Make Your Own: DIY Bracelet

by Amy Azzarito

It’s been a bit of a jewelry month for us – we have the $500 Catbird giveaway and we’ve been delving into the history of gems and stones. I have to confess that both Grace and I have a pretty big jewelry weakness, and as Grace said on the radio last week, when it comes to design, jewelry designers have been killing it lately. (Spend some time on the Mociun tumbler site, and you’ll see what we’re talking about). But for those of us who don’t have the budget for the nonstop jewelry shopping of our dreams, we’ve been featuring some easy, entry-level jewelry projects. And who knows, maybe your jewelry-making hobby will turn into something a little larger? (A girl can dream, right?) This project comes from Erin Pruckno of Thanks, I Made It. Erin is a teacher in Washington, D.C., who, after crafting with her students during her first year on the job, was inspired to try her hand at a few projects of her own. Not only did her crafting become the perfect creative outlet, but it was also a way to get designer looks for less money and with more personality. Thanks, Erin!  –Amy

More DIY Jewelry:


Jewelry Storage Projects:

See the full how-to after the jump!


  • 8 inches of 6mm cord (I went with leather bolo cord in white, but faux is also available from various Etsy vendors)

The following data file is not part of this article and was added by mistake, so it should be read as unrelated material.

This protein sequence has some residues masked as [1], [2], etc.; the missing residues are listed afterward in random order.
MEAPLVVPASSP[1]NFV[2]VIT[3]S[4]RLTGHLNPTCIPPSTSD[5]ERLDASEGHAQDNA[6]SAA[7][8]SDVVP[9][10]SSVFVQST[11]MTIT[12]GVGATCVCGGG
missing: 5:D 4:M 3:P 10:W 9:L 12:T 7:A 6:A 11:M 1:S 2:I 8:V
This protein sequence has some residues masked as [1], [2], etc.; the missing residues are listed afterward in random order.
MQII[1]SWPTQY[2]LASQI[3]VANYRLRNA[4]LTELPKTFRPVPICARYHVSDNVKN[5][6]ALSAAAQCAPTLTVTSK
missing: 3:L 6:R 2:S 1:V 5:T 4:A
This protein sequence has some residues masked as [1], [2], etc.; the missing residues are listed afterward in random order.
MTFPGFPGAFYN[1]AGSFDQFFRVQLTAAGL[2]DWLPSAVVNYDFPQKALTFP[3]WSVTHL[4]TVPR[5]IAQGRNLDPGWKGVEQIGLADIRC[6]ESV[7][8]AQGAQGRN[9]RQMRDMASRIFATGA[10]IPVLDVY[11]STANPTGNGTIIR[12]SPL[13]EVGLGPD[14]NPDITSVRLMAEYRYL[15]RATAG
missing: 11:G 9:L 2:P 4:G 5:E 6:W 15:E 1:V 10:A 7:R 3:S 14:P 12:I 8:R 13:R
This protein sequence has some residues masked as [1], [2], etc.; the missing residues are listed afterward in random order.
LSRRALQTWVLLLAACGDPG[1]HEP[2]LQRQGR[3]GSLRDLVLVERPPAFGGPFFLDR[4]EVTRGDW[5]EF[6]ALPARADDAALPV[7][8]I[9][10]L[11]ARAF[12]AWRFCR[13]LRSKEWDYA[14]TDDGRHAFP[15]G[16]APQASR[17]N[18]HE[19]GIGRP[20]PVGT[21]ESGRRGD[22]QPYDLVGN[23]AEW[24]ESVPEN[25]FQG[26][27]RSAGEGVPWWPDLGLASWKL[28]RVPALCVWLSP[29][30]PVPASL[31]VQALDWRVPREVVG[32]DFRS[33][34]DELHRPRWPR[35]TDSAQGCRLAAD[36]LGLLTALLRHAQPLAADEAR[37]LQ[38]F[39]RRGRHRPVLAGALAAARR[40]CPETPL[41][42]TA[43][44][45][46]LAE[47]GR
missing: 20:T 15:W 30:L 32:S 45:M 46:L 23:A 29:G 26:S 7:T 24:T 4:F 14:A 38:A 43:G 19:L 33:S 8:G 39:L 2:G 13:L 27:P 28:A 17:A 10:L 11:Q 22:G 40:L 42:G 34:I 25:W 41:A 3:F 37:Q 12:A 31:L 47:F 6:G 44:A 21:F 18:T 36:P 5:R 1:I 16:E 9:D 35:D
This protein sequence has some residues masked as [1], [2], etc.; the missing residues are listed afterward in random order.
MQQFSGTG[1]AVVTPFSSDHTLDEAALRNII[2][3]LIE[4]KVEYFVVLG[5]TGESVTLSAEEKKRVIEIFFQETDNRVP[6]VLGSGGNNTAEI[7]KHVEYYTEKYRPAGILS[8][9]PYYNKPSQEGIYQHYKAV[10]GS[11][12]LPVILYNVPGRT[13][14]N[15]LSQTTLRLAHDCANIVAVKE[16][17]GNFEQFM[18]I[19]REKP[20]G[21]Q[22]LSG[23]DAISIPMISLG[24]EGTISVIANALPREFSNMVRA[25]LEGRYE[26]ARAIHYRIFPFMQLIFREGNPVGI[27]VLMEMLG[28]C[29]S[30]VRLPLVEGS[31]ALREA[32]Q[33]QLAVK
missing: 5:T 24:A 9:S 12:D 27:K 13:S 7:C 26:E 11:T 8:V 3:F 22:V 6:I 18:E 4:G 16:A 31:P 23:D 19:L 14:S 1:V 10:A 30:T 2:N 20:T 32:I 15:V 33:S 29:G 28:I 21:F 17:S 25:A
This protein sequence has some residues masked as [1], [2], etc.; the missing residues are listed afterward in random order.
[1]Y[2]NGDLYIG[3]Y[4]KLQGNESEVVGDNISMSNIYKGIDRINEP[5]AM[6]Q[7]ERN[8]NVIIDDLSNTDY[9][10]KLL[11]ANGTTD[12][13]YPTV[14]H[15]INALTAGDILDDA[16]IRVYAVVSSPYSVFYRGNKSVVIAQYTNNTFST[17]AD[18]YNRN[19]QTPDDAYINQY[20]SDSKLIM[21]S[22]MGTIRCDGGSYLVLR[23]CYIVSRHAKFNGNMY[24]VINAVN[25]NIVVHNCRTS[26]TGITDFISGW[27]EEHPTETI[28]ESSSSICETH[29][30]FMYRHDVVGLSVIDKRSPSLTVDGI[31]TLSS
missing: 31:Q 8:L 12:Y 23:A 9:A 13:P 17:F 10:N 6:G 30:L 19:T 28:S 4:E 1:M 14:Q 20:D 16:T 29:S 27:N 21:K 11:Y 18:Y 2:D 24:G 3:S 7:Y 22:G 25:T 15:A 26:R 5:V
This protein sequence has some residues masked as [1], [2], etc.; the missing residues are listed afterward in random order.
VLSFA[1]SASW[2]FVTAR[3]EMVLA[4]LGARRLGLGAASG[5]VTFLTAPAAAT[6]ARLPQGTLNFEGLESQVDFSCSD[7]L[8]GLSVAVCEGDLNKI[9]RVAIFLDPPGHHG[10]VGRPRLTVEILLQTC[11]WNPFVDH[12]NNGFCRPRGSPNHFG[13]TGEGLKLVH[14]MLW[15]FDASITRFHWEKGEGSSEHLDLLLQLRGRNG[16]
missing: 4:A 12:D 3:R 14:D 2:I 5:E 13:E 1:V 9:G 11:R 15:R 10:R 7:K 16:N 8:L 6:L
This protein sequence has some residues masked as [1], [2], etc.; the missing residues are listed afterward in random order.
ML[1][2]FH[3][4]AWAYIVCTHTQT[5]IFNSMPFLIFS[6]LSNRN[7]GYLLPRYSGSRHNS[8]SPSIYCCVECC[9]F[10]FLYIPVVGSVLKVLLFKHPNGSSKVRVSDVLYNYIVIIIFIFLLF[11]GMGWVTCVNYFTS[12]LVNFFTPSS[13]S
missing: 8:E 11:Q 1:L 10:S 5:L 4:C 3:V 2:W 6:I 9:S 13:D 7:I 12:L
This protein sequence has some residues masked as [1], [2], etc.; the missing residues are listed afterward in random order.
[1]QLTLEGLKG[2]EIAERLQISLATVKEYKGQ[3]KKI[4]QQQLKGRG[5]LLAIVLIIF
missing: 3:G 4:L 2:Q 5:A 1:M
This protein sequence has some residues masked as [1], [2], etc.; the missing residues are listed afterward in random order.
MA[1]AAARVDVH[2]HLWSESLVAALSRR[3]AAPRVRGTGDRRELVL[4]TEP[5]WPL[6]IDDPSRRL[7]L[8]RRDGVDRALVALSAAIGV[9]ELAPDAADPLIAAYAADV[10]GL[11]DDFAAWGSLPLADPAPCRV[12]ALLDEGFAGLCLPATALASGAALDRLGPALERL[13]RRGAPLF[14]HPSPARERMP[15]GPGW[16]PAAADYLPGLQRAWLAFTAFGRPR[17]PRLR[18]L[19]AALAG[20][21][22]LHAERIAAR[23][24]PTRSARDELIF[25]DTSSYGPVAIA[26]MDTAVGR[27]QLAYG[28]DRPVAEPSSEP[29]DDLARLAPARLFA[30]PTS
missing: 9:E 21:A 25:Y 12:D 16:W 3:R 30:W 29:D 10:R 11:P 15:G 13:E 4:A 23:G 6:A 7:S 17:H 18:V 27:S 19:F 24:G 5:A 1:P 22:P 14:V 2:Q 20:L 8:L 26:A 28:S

• Embroidery thread
  • 5, 1/4-inch compression sleeves from the plumbing section of a hardware store
  • 2 jump rings and clasp
  • Pliers
  • Super glue
  • Scissors

1. Begin by tying a long (36 inches) piece of embroidery thread to the cord, about an inch or so off-center.

2. Wrap the thread around the cord, covering about an inch.

3. Loosely tie a knot around the cord.

4. Slide a compression sleeve over the loose end of the embroidery thread, then onto the cord.

5. Push the compression sleeve down to the wrapped section.

6. Add more compression sleeves the same way, then resume wrapping the thread to match the other side. Tie the thread into a knot around the cord.

7. To secure the knots, add a small dab of glue, then slide on two more compression sleeves (one on either end) to conceal the knot. Press the hardware pieces into the glue so they stay in place.

8. Use pliers to attach the jump rings and clasp to the loops on the cord ends.

9. Put a small drop of glue into each cord end.

10. Trim the cord so it just meets around your wrist (the clasp will add an extra inch to the bracelet). Slide the barrel cord ends onto either end of the bracelet, and let dry completely according to your glue’s directions before clasping and wearing.


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